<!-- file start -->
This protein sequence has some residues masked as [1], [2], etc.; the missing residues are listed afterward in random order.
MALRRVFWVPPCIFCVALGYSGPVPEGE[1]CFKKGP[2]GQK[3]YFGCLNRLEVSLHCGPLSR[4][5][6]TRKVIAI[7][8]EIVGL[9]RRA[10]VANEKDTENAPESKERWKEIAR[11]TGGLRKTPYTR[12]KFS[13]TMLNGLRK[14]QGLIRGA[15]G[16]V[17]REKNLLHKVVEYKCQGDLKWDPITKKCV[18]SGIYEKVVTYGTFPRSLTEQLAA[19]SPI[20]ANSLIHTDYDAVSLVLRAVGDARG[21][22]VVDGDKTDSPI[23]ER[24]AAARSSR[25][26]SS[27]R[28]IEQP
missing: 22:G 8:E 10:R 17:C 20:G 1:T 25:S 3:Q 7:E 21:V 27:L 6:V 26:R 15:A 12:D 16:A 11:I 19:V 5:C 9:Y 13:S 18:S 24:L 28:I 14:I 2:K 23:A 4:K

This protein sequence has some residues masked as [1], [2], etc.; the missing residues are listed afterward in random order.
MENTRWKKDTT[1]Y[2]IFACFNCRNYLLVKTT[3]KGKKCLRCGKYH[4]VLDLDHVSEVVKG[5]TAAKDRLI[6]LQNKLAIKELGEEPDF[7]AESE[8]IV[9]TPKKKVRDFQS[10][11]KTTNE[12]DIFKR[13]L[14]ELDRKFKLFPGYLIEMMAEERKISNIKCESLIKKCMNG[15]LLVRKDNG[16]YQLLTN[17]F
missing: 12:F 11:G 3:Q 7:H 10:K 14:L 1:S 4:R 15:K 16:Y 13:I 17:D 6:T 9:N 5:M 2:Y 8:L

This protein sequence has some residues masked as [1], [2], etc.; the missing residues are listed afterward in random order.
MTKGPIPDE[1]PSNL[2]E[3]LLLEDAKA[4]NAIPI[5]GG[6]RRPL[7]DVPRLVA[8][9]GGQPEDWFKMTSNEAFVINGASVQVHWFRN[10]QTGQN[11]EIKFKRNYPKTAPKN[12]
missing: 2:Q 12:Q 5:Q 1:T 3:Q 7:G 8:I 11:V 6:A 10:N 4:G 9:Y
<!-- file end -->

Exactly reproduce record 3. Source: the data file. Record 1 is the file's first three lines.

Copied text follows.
This protein sequence has some residues masked as [1], [2], etc.; the missing residues are listed afterward in random order.
MTKGPIPDE[1]PSNL[2]E[3]LLLEDAKA[4]NAIPI[5]GG[6]RRPL[7]DVPRLVA[8][9]GGQPEDWFKMTSNEAFVINGASVQVHWFRN[10]QTGQN[11]EIKFKRNYPKTAPKN[12]
missing: 2:Q 12:Q 5:Q 1:T 3:Q 7:G 8:I 11:V 6:A 10:N 4:G 9:Y